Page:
Tag Archives: Trinity College

My Dublin is dozens of towns

Wooden Bridge at Bull Island

Wooden Bridge at Bull Island

Dublin made me.

There’s no doubt about it. It made wake up and grow up. It made me responsible, angry, happy, disillusioned, excited and proud – sometimes all at once.

I first came to the city at 17, as a student. My first night was spent (where else?) in a bar, Hartigan’s on Leeson Street, where I drank pints of Guinness with fellow first year students at Trinity College.

Back then, in an era before a proliferation of coffee shops, restaurants and gyms, the pub still reigned supreme as Dublin’s social hub. Over the years that would change, and so would I.

As I prepare to leave (not for the first time but likely for the longest) a spate of memories occur to me daily – of events, places and people.

I can’t pass Trinity College without thinking of the May evenings, which seemed endless then, spent outside the Ussher Library on breaks while studying for final exams.

James Street, Dublin

James Street, Dublin

Or the Phoenix Park without recalling the view over Kilmainham and along the Liffey, back to the city, that I’d encounter on mornings and afternoons when I’d jog around the Fifteen Acres and the Magazine Fort.

Or Talbot Street without remembering the 6am winter starts at the Evening Herald, where we worked furiously to get the first edition out by 9am.

Or, more recently, the long promenade running from The Sheds in Clontarf along the seafront to St Anne’s Park, as the sun shone over a high tide, across to Bull Island and the hill of Howth beyond.

More than 20 years after I first landed in Donagh MacDonagh’s “Dublin of old statutes, this arrogant city”, I’m departing. When I come back the city will have changed and I’ll be a stranger.

Or just more of a stranger, because the Dublin that I know is part 2016, part the emerging boomtown of 1995, part the battered crashtown of 2010 – and dozens of other towns in between.

I was never – and am still not –  quite sure which Dublin I lived in, which one lifted me and knocked me and lifted me again. The city has always been an amalgam, of the here-and now and the conversations I had over the years, the work I did, the people I met.

I don’t know Dublin and I don’t know anyone who can claim they do. But I know this town made me.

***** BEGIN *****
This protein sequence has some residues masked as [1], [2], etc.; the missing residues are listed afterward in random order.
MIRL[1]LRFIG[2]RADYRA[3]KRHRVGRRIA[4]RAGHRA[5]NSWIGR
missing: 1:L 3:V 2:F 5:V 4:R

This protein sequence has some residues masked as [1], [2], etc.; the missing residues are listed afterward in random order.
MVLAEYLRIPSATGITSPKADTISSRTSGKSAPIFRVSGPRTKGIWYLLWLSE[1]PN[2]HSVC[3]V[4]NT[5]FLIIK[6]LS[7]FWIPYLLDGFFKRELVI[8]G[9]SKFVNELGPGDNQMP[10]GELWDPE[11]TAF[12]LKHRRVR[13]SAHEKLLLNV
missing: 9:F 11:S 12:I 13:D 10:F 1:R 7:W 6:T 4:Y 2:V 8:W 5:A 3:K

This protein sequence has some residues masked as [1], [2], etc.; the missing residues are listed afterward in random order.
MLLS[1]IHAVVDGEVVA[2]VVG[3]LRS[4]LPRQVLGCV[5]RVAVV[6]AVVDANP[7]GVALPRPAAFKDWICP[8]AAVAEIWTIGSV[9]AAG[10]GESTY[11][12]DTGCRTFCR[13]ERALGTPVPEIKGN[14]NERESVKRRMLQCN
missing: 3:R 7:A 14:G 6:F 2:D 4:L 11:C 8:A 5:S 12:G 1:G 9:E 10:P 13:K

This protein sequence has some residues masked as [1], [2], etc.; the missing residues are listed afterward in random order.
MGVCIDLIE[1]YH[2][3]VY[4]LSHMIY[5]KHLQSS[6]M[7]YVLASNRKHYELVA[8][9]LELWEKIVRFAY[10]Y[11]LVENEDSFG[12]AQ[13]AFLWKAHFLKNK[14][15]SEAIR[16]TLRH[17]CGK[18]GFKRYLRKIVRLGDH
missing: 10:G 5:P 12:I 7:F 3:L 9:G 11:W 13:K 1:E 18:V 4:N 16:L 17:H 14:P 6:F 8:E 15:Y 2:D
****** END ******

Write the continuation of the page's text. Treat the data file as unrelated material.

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‘I started to imagine another me somewhere’

Sky Mirror at Rockefeller Center, NYC Pic: Anish Kapoor

Sky Mirror at Rockefeller Center, NYC
Pic: Anish Kapoor

“Turning all this over in my mind, I started to imagine another me somewhere, sitting in a bar, nursing a whiskey, without a care in the world. The more I thought about it, the more that other me became the real me, making this me here not real at all.”

– Haruki Murakami, ‘A Wild Sheep Chase’


So how are the other Cormac Looneys doing?

The one I left in my early 20s studying in the library at Trinity College? The one I last saw as he walked to La Taqueria in The Mission in 1998 to pick up dinner? The one who cursed the cold as he slipped half an hour behind while descending from the Zumsteinspitze in 2010?

They’re fixed in my memory, set in linear time.

But are they? Is each one where I left him, back there in my past? Did they move on too, just like this me did? How did their lives develop? Are they happy? Are they alive?

They exist – if you believe (or understand) the many-worlds interpretation of quantum mechanics. This concept suggests that multiple versions of me exist, living an infinite number of  lives, succeeding and failing, living and dying, in parallel with the Cormac Looney who is currently typing these words on a screen.

pic1Each version of me that I can recall (in fact, an infinite number – more than I can comprehend) lives on, as an alternative me. The me that walked to the taqueria is as real as the me who didn’t and who is typing these words.